“As I hiked, I could not stop thinking about the plight of the Nyarukamba girls who trek this journey every day back and forth to school, despite having no access to sanitary pads. They never miss school. The realization has motivated me to rally behind our communities as they demand favorable policies that support women and girls to meet their basic needs, including access to better sexual and reproductive health and services to break the stigma of menstruation.”
We see the power of young voices in our programs around the world. In addition to individual young leaders like Christine, collective programs like our Youth Ending Hunger program in Bangladesh, for example, spark change at an exponential scale. The program sees an average of 5,000 new young people joining the movement every year! The increasingly powerful social and environmental activism of this collective action has the power to transform societies and it is our collective responsibility to elevate young voices.
We, as a global community, must act in the interest of current and future generations. This World Hunger Day, take action to amplify the voices of local solutions and local leaders — especially young leaders — and together we can build resilient, sustainable communities free from hunger.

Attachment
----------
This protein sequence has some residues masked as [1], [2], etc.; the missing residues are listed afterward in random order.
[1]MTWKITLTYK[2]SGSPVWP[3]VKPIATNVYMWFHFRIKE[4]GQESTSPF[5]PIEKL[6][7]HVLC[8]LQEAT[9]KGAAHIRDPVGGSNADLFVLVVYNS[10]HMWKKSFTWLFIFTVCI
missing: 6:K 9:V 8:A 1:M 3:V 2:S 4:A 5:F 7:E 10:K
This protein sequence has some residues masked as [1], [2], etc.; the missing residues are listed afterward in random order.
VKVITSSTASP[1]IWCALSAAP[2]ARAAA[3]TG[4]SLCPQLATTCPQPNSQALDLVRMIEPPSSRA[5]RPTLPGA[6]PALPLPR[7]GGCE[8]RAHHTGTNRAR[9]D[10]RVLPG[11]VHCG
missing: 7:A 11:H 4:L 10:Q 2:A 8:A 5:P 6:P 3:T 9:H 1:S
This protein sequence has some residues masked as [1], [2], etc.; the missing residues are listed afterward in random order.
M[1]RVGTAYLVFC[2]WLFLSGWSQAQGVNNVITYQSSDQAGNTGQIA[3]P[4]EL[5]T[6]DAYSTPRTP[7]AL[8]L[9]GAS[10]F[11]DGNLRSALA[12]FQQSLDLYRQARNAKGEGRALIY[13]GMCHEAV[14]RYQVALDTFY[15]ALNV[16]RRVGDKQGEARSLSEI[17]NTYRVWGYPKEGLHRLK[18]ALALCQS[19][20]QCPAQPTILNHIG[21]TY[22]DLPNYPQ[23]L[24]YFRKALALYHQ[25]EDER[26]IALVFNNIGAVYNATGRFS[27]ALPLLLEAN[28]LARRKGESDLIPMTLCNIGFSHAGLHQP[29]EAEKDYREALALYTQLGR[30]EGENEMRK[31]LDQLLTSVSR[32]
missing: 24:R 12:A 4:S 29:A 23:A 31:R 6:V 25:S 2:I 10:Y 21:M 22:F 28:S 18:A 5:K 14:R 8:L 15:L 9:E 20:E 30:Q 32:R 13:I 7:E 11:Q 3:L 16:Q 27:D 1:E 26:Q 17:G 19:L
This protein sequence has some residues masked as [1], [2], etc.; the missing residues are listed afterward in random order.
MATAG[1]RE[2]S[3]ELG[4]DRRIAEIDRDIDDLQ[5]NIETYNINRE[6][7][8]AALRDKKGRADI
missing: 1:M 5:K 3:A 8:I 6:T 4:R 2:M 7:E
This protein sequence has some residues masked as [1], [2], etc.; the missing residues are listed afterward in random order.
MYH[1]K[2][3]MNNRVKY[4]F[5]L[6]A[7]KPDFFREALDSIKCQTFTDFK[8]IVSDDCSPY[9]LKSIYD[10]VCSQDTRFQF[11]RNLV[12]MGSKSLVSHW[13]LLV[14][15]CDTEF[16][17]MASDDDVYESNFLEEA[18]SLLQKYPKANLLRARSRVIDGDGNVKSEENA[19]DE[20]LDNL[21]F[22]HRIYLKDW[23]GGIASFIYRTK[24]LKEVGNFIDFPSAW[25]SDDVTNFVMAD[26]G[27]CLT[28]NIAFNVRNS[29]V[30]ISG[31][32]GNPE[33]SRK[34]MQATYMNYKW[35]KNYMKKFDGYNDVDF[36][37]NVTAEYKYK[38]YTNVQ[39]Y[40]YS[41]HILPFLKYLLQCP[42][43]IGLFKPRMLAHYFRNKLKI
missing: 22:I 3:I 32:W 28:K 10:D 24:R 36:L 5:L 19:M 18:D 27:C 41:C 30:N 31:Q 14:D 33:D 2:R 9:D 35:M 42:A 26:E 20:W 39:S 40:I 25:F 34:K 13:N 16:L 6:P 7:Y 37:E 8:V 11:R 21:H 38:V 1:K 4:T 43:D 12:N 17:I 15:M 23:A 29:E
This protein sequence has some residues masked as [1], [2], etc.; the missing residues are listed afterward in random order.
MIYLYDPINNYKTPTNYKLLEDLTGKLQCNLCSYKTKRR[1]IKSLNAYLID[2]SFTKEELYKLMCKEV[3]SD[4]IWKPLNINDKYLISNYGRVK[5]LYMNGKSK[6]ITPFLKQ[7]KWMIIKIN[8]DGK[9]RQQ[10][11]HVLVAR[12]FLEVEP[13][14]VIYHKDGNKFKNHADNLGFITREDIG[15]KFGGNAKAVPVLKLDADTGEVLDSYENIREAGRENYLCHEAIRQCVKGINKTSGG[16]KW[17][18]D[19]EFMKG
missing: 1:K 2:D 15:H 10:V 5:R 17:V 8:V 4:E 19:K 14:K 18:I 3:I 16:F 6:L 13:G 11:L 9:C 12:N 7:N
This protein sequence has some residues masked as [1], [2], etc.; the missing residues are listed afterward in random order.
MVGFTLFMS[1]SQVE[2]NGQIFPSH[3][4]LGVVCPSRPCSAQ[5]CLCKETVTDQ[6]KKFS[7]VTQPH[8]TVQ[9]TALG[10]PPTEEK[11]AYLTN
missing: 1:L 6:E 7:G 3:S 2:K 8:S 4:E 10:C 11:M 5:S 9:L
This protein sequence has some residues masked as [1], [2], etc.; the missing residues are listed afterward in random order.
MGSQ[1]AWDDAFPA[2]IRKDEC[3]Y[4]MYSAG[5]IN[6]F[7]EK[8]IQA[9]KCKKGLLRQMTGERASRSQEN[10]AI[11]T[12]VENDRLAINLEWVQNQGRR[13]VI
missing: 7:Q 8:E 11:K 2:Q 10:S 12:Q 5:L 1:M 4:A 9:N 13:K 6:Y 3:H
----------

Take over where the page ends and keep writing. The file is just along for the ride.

By sharing and investing on World Hunger Day, you join Hunger Project partners and millions of people who are agents of their own development. You partner with local leaders who have reached across political and cultural boundaries in meaningful ways to generate peace and lasting solutions to hunger and poverty in their communities.
What you can do.
Move to End Hunger! Join the challenge today and bike, run or walk your way to raising $50k for young leaders ending hunger!
Share the message. Tell your friends, family and colleagues about World Hunger Day.
Why is world hunger getting worse?
For decades we saw positive declines in the number of people experiencing hunger. Until now. World leaders have begun to acknowledge world hunger’s position at a nexus of universal challenges: gender inequity, climate change, lack of access to education, child marriage and other inequities contribute to chronic hunger. Sustainably ending hunger has meant creating holistic, inclusive strategies to address a wide range of social, economic and political issues.
Recent environmental and political crises have made the pathway towards Sustainable Development Goal 2: Zero Hunger even steeper than it once was. Large scale, intensive agriculture depletes the earth, makes the global food supply vulnerable in crisis — as we are seeing now with the invasion of Ukraine — and ignores the millions of small-scale local farmers who produce the majority of food in developing countries. This is a deeply worrying reality that has put the most vulnerable countries and the youngest within them at the greatest risk.